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Exchequer funding for energy efficiency measures is a ‘no-brainer’

Posted on April 03, 2017 at 12:11 PM

The International Energy Agency recommends energy efficiency as the ‘first fuel’ in a country’s energy mix: the most cost-effective energy is the energy we do not use. IEA analysis also shows that energy efficiency has the potential to support economic growth, enhance social development, advance environmental sustainability, ensure energy system security and help build wealth.

Industrial efficiency can play a significant role in this area. SEAI advise that all significant industrial plants should be able to aim for 100% efficiency by converting waste energy to useful purposes - these can include conversion to electricity or district heating projects.

For these reasons, Exchequer funding for energy efficiency measures is a ‘no-brainer’. It enables us to maintain and increase our efforts to address the shortfall on our energy efficiency target. It is job-intensive and often involves cutting-edge technologies, in terms of the renovation, design, construction and use of our buildings.

And it reduces fuel poverty. There is clear evidence that living in a cold damp house is linked to poor health. The opportunity is there to address energy poverty through energy efficiency, and to fund once-off retrofit as opposed to paying ongoing fuel subsidies. Reducing energy bills permanently for those least able to pay is a way to address general deprivation. And increased comfort can result in better health and improved social inclusion.

However, the SEAI Annual Report 2016 shows that, while energy efficiency in the public sector has improved, on a ‘business as usual’ basis we will fail to meet our targets.

Falling short of national energy efficiency target by 5 percentage points could add as much as 2 percentage points to the effort we need to make to meet our renewables target.

Our progress on energy efficiency so far has come from the ‘low hanging fruit’, the lower cost, more accessible measures such as attic insulation.

We need now to achieve larger amounts of more durable energy savings from larger scale projects such as deep renovation of buildings and more sustainable new build.

But we should have learned enough by now to abandon the will o’ the wisp notion that, at least with current energy prices and interest rates, retrofit will ‘pay for itself’ and that the financial institutions will devise a win-win investment package that allows householders to borrow for retrofit and pay back the interest and capital from savings on their fuel bills.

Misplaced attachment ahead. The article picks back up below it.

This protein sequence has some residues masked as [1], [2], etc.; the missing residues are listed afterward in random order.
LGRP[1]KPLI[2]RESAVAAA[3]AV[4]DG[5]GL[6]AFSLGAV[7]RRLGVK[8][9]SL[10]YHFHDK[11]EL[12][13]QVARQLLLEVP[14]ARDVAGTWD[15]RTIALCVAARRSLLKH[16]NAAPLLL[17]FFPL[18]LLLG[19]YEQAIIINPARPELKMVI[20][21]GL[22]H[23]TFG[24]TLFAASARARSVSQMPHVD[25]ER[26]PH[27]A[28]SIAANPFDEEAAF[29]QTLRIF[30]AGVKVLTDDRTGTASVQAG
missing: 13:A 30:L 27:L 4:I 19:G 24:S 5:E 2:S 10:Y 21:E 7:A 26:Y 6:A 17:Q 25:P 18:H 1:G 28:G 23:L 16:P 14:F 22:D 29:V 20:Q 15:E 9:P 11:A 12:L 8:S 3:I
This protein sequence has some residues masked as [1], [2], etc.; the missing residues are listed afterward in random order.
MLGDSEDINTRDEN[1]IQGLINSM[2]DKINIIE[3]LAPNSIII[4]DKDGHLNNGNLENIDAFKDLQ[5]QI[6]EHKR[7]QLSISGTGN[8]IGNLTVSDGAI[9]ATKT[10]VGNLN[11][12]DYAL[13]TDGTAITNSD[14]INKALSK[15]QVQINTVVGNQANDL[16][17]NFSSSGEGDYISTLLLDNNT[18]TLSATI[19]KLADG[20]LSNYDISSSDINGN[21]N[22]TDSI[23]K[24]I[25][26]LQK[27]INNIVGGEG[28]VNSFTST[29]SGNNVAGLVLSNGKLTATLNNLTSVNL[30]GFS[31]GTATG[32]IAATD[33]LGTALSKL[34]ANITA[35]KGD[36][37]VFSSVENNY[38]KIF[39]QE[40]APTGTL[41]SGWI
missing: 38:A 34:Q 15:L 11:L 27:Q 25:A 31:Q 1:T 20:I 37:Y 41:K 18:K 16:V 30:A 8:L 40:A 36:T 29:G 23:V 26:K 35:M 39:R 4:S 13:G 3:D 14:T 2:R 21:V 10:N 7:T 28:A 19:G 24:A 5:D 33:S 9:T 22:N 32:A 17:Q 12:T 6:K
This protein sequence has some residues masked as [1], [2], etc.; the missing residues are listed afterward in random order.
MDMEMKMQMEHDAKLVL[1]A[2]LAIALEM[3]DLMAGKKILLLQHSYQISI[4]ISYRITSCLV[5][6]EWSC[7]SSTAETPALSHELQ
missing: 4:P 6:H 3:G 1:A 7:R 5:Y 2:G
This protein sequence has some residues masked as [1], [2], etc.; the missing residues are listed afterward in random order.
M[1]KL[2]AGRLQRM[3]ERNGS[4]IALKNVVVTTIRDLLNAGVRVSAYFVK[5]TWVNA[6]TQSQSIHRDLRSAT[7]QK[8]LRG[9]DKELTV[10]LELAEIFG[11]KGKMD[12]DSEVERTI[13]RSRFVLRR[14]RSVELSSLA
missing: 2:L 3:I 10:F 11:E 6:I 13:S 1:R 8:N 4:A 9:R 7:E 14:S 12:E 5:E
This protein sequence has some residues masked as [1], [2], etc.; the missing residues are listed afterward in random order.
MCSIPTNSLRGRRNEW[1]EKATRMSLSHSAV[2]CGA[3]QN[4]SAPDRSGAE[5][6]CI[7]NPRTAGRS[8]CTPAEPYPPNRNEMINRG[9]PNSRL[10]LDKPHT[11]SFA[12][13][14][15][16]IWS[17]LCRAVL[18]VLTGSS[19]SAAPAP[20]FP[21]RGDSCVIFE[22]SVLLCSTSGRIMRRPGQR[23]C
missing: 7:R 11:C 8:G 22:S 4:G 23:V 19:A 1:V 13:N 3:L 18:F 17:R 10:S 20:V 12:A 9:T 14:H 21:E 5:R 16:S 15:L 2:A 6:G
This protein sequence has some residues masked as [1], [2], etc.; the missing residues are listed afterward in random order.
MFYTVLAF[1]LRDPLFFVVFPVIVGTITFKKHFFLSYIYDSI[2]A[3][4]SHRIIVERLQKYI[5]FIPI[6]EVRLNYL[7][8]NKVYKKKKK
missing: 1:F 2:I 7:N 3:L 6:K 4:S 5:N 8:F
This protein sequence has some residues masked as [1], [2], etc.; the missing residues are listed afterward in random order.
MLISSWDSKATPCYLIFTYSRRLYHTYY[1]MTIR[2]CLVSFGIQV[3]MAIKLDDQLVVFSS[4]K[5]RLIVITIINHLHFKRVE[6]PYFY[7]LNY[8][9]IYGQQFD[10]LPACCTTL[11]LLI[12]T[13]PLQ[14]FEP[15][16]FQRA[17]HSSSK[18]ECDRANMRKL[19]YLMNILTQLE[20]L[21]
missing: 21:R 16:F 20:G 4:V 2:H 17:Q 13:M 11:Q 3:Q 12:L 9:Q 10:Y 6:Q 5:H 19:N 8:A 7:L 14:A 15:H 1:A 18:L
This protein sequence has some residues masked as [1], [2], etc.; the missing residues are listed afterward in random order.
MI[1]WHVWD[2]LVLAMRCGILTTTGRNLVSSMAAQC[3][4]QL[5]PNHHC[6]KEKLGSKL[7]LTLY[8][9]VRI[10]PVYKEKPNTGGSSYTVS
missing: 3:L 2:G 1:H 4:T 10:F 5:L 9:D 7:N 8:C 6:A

The lessons learned from consumer inertia in regulated markets, and from pilot studies with ‘smart’ meters and so on, is that we cannot rely on energy efficiency being achieved simply by PR campaign and private sector financial and marketing initiatives.

In the construction sector, for example, the greatest opportunities to reduce lifecycle energy and carbon are at the design stages of new investments. Up to 95% of the lifespan cost is already committed at the end of the design process. Case study projects have demonstrated that savings available can range up to 50% improvement from a baseline design.

Incentives for design should be greatly improved. Design that utilises the best technological resources is expensive to provide and attracting the best talent also costs money. We could develop Ireland as a serious centre of advanced sustainable design with the right incentives. For example the VAT rate for sustainable design could be reduced from the current rate of 23%.

There is an EU requirement under the Energy Efficiency Directive for businesses to carry out energy audits. This provides information but does not by itself produce energy savings. The hope is that businesses will act on the results of their audits.

Maybe some will, but will enough of them, fast enough?

In the US, by contrast, there is reliance at federal level on voluntary and incentive-based energy efficiency standards for commercial and industrial buildings, with tax breaks, grants and loans. But there is also a more recent switch to mandatory requirements such as California’s new energy efficiency assessment regulation.

We need to consider now whether to shift emphasis from voluntary to mandatory energy management standards in the commercial and industrial sectors

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